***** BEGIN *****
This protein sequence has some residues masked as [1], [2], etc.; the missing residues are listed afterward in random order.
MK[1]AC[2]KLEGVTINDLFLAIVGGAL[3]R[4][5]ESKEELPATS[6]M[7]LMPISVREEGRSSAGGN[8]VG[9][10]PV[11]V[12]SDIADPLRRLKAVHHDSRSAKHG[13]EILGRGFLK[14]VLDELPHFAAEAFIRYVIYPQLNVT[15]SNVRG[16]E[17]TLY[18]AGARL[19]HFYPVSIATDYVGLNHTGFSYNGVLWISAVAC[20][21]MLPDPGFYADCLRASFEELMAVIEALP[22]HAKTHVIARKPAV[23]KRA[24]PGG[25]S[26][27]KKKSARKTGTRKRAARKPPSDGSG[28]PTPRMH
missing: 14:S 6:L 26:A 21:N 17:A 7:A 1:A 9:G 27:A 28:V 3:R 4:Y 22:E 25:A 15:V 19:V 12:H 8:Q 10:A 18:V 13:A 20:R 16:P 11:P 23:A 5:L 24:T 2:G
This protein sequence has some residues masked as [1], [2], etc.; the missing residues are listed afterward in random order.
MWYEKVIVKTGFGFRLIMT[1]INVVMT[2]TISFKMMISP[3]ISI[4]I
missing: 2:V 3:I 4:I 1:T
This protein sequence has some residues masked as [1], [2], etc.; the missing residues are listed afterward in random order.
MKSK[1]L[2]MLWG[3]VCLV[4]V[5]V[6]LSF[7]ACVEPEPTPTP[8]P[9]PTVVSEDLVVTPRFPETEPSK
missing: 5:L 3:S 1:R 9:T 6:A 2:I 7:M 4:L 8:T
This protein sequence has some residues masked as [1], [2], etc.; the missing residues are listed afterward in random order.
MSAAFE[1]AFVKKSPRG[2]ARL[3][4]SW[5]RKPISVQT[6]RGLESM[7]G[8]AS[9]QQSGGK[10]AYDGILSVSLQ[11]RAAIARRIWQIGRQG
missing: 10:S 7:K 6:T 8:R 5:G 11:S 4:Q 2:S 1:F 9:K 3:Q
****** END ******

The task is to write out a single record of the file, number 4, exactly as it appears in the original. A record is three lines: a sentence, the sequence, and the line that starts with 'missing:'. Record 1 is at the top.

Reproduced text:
This protein sequence has some residues masked as [1], [2], etc.; the missing residues are listed afterward in random order.
MSAAFE[1]AFVKKSPRG[2]ARL[3][4]SW[5]RKPISVQT[6]RGLESM[7]G[8]AS[9]QQSGGK[10]AYDGILSVSLQ[11]RAAIARRIWQIGRQG
missing: 10:S 7:K 6:T 8:R 5:G 11:S 4:Q 2:S 1:F 9:K 3:Q